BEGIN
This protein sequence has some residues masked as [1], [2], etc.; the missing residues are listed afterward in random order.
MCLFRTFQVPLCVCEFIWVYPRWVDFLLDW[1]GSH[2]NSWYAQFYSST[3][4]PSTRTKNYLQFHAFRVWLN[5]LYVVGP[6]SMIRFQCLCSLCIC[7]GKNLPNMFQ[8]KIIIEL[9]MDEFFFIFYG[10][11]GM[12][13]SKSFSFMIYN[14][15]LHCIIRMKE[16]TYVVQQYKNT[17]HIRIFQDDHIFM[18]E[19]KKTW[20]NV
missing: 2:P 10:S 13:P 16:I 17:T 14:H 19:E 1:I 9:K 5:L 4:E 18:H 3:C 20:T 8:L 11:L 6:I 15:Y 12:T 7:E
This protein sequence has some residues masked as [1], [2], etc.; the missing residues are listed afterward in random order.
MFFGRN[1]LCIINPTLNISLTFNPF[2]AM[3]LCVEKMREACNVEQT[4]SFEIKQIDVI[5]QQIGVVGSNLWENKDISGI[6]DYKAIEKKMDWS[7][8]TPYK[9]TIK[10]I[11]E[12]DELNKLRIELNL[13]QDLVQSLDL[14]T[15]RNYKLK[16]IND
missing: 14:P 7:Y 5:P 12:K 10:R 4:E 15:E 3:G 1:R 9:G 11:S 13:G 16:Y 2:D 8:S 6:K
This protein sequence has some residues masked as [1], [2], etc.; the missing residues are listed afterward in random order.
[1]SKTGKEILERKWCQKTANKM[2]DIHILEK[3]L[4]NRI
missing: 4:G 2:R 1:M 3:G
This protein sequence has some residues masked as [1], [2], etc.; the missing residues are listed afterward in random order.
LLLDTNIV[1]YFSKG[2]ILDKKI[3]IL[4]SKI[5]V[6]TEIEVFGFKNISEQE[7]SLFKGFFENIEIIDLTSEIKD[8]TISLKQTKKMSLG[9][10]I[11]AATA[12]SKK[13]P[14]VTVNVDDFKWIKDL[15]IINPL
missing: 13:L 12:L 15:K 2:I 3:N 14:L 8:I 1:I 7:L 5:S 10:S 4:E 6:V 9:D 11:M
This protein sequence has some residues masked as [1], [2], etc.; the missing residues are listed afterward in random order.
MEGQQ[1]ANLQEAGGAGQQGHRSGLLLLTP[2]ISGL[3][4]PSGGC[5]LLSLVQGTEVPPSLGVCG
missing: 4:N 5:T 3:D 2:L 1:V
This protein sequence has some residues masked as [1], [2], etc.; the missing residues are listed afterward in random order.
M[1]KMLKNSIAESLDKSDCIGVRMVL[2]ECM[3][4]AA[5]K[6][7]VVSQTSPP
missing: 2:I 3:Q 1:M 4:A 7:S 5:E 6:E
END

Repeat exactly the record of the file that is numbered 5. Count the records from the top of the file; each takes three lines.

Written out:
This protein sequence has some residues masked as [1], [2], etc.; the missing residues are listed afterward in random order.
MEGQQ[1]ANLQEAGGAGQQGHRSGLLLLTP[2]ISGL[3][4]PSGGC[5]LLSLVQGTEVPPSLGVCG
missing: 4:N 5:T 3:D 2:L 1:V